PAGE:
• Royalties — “The BLM should begin to adjust royalties for competitive leases offered in individual lease sales and initiate a rulemaking to establish a higher minimum royalty for onshore oil and gas leases.  The BLM also should consider limiting discretionary royalty relief . . . while it updates its current royalty relief guidance and reassesses the economic assumptions used during royalty relief application evaluations.”
  • Bonus Bids — “The BLM should initiate rulemaking to increase the minimum bid to discourage speculators and to provide a better return to the taxpayer.”
  • Rental Rates — “The BLM should initiate a rulemaking in order to increase rental rates for future lease sales.”
  • Bonding — “The BLM should increase minimum bond amounts and set appropriate levels taking into consideration changes in technology, the complexity and depth of modern wells, inflation, and the risk of abandonment.  While such regulations are being developed, BLM should adjust bonds for individual, high risk leases through adequacy reviews and when leases are reinstated or applications for permits to drill are extended.”
  • Planning — “As an overarching policy, BLM should ensure that oil and gas is not prioritized over other land uses, consistent with BLM’s mandate of multiple-use and sustained yield.  The BLM should carefully consider what lands make the most sense to lease in terms of expected yields of oil and gas, prospects of earning a fair return for U.S. taxpayers, and conflicts with other uses, such as outdoor recreation and wildlife habitat.”
  • Low-Potential Lands — “The BLM should evaluate operational adjustments to its leasing program that will avoid nomination or leasing of low potential lands and instead focus on areas that have moderate or high potential for oil and gas resources and which are in proximity to existing oil and gas infrastructure.”
  • Bidding Requirements — “The BLM should consider reforms that ensure that bidders — and any subsequent proposed leaseholders or operators — are publicly identified and technically qualified to develop leases.”

Instruction Memorandum on Land Use Planning and Lease Parcel Reviews

The Bureau of Land Management, on April 20, 2021, issued Instruction Memorandum No. 2021-027, updating its policies for the review of parcels for inclusion in competitive oil and gas lease sales. The Trump administration, in 2018, had issued IM No. 2018-034 to streamline the parcel review process, which set a target for parcels to be offered for competitive bidding within six months from when the lands were nominated. That target (a worthy goal, though seldom if ever met) was a response to the extensive delays that had developed in the preceding years, due partly to prior administrations’ parcel review policies, but also to the chronic staff shortages suffered by BLM offices. IM No. 2018-034 was superseded by the new Biden administration IM, which establishes 30-day public review and comment periods for either a Determination of NEPA Adequacy or an environmental assessment during the parcel review, as well as a 30-day protest period from the posting of a lease sale notice. (With regard to protests, IM No. 2021-027 specifies that an unresolved protest will not defer the offering of a parcel in a lease sale; but a lease may not issue for that parcel unless and until the protest is denied.) The new IM – which is applicable to federal minerals except under lands managed by other surface management agencies (but which is applicable to federal minerals under private surface within National Forests, for which the IM encourages either a joint environmental review by BLM and the Forest Service or an environmental review by the Forest Service that is then adopted by BLM) – finds a middle ground between the Trump administration process and the more-burdensome process that was developed under the Obama administration, expressly declining to reinstate the use of Master Leasing Plans as an added layer of the process. The new IM also directs that BLM’s lease parcel reviews are to be conducted simultaneously with environmental reviews, rather than having one await the completion of the other; it affirms that BLM will not routinely defer leasing while awaiting an amendment to a resource management plan; and it disfavors site visits as an extra step in the review process.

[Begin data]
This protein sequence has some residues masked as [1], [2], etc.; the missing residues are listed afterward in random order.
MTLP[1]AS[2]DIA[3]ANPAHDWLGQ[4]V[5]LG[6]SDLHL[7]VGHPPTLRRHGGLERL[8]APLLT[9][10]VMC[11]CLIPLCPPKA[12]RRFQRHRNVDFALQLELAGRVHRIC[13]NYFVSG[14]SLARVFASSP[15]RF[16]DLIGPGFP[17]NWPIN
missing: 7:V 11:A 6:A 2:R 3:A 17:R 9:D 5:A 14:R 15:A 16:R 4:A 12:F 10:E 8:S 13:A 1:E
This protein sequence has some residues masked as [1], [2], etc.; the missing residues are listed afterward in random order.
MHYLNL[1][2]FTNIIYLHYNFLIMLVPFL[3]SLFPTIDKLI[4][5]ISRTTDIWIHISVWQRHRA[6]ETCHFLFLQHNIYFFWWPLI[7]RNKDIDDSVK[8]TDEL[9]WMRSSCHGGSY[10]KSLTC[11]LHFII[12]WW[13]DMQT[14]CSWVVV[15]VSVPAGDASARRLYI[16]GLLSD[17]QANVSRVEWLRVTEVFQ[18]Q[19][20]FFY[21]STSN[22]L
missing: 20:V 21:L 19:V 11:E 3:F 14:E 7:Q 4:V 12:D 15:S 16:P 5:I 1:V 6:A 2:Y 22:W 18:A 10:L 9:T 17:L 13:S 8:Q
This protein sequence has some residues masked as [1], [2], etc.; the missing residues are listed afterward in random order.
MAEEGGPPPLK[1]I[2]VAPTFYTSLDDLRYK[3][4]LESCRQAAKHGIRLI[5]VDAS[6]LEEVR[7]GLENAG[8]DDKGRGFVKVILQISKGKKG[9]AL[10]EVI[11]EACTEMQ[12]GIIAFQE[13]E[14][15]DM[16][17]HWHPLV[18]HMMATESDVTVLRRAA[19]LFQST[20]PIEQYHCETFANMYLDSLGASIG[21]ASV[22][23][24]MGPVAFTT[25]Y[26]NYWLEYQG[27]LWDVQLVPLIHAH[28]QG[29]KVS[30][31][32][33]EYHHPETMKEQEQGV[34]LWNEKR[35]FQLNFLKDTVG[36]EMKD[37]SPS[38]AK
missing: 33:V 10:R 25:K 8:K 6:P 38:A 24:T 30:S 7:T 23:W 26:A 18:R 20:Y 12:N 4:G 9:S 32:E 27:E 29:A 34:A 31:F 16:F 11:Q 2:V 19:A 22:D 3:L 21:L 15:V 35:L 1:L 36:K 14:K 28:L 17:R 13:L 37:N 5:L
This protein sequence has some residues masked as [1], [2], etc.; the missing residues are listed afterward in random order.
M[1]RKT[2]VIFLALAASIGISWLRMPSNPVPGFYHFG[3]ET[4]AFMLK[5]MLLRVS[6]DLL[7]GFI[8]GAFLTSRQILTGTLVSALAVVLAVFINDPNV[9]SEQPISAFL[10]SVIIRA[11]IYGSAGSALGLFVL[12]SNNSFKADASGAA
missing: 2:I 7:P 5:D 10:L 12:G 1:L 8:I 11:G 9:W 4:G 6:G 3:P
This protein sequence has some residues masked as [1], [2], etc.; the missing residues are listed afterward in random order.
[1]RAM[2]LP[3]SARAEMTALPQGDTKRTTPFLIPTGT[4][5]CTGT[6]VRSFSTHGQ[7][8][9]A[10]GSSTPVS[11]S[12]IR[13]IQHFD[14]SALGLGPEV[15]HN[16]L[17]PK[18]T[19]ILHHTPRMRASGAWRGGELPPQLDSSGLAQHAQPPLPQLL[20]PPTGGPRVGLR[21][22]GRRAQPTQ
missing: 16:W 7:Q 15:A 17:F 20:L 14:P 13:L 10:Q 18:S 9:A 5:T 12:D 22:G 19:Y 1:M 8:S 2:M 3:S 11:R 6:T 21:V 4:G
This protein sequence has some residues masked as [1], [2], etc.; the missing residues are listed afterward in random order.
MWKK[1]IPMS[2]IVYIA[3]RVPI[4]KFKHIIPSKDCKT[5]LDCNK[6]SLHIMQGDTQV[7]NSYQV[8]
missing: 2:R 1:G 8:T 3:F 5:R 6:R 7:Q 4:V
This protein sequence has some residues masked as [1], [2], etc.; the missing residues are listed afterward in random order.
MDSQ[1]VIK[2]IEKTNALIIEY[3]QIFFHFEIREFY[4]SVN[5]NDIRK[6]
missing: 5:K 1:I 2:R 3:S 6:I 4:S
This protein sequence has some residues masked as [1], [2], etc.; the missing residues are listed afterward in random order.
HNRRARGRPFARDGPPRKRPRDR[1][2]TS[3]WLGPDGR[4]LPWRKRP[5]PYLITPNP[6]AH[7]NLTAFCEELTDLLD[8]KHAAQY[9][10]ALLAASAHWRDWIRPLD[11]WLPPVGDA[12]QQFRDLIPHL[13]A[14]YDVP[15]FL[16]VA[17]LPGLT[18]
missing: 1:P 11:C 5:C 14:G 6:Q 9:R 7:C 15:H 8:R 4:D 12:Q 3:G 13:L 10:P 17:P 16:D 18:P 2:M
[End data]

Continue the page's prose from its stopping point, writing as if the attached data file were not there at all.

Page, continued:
The Biden administration, through the Inflation Reduction Act of 2022, was able to get Congress to write into law a number of the substantial changes to federal oil and gas leasing that the administration desired. For detailed information on the applicable provisions of the Act, and the leasing program guidance that was issued by the Bureau of Land Management in the wake of the Act, click this link:  Inflation Reduction Act

And for a proposed comprehensive revision of BLM’s oil and gas leasing regulations, published on July 24, 2023, that would greatly advance the administration’s efforts to dismantle the federal oil and gas leasing program, see the Regulations page of this website.

For notable recent court opinions, decisions by the Interior Board of Land Appeals, federal regulations, and BLM lease sale information, click the following links:

Court Opinions

Interior Board of Land Appeals


BLM Lease Sales